in the Ukrainian market at all.

Intellectual and industrial property protection is lacking, especially in

Another concern is the ongoing moratorium on sale of agricultural land,
and restrictions on land ownership by foreign investors.

Property rights remain tenuous and corporate raids are increasing. All of
these problems, although constantly and loudly criticized by the business
community, have been neglected by several generations of the country’s

No government so far has been willing to develop a strategic program of
reforms for the legal and regulatory system, and it remains to be seen
whether the new government will make a serious and honest effort to
address them.

The good news, however, is that the business community has not given
up, and demand for reform is reaching critical mass.

One of the major market tendencies, which will inevitably result in the
modernization of legal and regulatory regimes, is the immense hunger of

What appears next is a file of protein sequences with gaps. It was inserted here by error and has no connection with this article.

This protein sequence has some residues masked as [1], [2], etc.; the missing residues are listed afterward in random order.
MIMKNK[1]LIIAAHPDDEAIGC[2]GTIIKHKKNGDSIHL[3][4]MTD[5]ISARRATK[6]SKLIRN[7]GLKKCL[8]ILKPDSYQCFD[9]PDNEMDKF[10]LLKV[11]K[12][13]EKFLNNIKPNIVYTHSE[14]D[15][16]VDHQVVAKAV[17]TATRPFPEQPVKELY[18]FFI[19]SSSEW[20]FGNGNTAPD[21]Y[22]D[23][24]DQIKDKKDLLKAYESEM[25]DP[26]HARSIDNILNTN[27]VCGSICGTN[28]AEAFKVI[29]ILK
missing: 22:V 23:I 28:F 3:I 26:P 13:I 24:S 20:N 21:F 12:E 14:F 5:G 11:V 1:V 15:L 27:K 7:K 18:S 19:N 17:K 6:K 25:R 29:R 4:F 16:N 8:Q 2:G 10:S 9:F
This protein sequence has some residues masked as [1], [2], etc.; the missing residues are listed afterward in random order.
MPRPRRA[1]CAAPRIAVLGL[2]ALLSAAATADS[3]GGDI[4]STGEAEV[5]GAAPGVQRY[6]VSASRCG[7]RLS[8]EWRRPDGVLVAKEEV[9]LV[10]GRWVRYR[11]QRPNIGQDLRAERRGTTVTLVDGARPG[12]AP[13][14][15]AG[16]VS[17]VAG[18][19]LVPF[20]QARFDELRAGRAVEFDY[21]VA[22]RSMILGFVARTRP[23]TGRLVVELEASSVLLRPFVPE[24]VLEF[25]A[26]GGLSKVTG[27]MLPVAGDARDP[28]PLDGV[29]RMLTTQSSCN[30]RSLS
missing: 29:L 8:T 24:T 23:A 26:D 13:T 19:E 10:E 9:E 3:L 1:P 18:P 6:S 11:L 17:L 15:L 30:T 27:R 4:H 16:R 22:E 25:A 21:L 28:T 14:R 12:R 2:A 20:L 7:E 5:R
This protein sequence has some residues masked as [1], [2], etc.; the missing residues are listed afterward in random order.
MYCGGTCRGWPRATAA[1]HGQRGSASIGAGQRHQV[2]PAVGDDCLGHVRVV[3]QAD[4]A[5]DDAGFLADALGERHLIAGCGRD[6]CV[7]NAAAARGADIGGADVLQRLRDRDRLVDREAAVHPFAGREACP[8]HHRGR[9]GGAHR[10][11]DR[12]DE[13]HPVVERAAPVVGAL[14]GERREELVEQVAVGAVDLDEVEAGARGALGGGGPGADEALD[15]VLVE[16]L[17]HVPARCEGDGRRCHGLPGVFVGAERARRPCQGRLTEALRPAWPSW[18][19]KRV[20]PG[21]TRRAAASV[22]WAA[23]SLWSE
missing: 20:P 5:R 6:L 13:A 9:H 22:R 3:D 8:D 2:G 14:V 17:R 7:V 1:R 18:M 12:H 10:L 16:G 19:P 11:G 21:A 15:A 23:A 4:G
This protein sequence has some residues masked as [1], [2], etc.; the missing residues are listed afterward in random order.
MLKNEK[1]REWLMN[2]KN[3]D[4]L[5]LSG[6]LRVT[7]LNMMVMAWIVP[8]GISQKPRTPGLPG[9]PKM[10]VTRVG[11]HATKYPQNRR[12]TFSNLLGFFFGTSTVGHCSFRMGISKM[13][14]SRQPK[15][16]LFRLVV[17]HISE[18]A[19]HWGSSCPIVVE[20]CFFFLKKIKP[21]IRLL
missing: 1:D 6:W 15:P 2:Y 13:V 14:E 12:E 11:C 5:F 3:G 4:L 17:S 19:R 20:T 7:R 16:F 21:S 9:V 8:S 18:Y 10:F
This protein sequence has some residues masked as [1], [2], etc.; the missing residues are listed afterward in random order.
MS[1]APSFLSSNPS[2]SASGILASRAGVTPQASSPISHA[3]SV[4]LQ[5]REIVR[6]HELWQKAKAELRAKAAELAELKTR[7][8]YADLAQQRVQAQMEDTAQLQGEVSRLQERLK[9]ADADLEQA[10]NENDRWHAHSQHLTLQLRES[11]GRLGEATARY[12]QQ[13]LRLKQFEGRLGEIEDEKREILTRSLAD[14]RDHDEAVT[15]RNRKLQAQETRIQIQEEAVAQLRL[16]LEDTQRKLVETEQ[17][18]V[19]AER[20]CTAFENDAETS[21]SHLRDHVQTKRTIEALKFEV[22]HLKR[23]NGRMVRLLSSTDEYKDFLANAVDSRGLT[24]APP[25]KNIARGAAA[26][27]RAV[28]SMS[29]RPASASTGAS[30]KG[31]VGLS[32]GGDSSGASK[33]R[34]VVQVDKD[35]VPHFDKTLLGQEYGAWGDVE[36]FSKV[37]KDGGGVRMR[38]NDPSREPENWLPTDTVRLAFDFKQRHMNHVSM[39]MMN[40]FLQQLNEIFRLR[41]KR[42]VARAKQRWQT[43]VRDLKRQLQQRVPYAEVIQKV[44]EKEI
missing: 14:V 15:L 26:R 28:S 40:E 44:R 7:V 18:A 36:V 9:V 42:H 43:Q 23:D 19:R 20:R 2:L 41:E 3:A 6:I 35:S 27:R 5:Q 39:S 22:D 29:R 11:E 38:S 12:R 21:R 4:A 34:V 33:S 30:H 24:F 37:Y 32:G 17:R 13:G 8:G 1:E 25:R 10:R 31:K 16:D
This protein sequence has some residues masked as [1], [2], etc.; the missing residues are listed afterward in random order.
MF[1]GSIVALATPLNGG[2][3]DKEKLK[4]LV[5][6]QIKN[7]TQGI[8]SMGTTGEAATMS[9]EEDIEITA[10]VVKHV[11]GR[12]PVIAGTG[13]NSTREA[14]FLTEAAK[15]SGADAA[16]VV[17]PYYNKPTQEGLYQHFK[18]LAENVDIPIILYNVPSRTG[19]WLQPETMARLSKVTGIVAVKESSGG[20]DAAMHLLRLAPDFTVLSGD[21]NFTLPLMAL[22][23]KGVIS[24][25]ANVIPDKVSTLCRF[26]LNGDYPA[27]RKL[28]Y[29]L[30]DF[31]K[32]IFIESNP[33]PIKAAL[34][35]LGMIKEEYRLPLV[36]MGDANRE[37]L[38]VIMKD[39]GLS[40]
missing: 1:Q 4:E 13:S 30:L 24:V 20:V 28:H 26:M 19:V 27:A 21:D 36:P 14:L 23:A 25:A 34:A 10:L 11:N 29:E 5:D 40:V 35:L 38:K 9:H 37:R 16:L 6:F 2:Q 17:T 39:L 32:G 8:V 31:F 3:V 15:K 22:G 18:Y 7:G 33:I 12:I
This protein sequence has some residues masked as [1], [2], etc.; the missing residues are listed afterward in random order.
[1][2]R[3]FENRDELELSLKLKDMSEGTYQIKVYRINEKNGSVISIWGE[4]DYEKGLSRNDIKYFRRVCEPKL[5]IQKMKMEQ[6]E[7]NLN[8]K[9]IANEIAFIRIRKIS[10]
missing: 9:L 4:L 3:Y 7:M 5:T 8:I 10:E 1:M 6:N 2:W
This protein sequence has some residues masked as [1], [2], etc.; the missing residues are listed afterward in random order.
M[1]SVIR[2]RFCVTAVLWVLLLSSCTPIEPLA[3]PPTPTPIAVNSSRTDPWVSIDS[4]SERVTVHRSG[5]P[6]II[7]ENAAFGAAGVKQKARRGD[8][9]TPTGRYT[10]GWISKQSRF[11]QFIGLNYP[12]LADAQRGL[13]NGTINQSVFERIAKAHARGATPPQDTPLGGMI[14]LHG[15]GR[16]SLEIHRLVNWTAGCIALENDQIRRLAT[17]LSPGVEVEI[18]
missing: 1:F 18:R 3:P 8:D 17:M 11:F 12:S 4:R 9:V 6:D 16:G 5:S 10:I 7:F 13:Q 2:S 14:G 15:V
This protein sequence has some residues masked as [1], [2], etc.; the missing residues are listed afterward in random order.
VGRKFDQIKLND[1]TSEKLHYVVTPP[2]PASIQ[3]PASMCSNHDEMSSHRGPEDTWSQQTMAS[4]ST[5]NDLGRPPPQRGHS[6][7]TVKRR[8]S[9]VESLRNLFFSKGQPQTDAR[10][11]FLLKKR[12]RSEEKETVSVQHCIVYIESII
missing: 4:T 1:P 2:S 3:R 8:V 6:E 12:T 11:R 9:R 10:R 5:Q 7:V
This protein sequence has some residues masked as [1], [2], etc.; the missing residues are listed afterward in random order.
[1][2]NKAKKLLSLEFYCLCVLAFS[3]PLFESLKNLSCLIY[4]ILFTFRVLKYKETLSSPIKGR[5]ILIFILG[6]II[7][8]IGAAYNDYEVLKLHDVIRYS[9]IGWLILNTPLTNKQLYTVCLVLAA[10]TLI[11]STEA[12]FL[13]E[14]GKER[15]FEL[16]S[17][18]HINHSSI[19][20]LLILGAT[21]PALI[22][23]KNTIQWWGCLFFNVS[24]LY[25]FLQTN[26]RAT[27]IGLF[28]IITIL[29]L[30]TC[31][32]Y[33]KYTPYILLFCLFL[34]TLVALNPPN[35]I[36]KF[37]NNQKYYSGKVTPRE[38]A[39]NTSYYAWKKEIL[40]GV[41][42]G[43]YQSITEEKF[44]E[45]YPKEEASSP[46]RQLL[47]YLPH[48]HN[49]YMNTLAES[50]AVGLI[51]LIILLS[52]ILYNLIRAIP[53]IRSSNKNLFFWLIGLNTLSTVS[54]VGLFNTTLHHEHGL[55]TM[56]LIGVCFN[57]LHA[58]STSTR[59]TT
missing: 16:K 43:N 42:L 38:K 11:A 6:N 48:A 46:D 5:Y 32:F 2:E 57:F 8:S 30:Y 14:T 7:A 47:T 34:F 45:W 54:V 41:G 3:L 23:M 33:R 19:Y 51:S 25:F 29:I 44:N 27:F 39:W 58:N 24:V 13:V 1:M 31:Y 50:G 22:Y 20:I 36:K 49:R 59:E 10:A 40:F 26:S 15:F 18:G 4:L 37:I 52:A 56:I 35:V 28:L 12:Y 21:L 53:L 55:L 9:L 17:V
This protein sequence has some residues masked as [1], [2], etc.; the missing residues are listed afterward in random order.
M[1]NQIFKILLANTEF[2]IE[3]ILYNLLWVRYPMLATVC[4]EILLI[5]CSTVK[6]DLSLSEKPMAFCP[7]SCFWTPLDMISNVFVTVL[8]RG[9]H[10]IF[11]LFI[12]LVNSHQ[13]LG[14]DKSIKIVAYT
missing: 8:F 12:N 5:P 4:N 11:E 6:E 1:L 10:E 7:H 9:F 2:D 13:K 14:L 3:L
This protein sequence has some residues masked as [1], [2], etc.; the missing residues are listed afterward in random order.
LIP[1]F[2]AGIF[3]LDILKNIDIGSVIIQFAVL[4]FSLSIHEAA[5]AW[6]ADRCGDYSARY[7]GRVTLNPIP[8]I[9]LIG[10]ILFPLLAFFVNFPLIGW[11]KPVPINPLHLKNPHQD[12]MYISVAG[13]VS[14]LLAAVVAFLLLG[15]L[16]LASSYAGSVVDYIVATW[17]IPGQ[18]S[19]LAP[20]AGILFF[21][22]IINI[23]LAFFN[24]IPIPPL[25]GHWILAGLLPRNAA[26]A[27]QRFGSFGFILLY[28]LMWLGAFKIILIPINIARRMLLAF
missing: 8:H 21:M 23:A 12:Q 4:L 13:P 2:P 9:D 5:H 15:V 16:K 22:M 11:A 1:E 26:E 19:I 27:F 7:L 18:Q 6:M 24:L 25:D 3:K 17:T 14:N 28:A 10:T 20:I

Ukrainian companies for growth. This is equally true for multi-industry
giants, medium-sized companies, and small businesses.

All are looking for financing on both the domestic and international markets
through initial public offerings (IPOs), mergers & acquisitions, strategic
and portfolio investment, issuance of corporate debt instruments, and direct
borrowing from domestic and international lenders. They can no longer
tolerate the obstacles created by the antiquated legal regime and

Several sporadic positive developments of the last two years, such as the
adoption of a modernized version of the Securities and Stock Market Law,
the adoption of several progressive laws to promote Ukraine’s World Trade
Organization (WTO) accession, the adoption of stronger anti-piracy optical
media licensing rules, the creation of a regulatory framework for mortgage
lending, and liberalization of incorporation procedures, were similarly
driven by the business community and international organizations and

2008 will be the pivotal year in terms of the desperately needed reforms and
modernisation of Ukraine’s legal regime and business climate for two main

The business community no longer wants nor can afford to tolerate obstacles
created by the legal chaos and inefficient bureaucracy and second, because
the new government will be unable to remain in power while ignoring the
business community’s demands.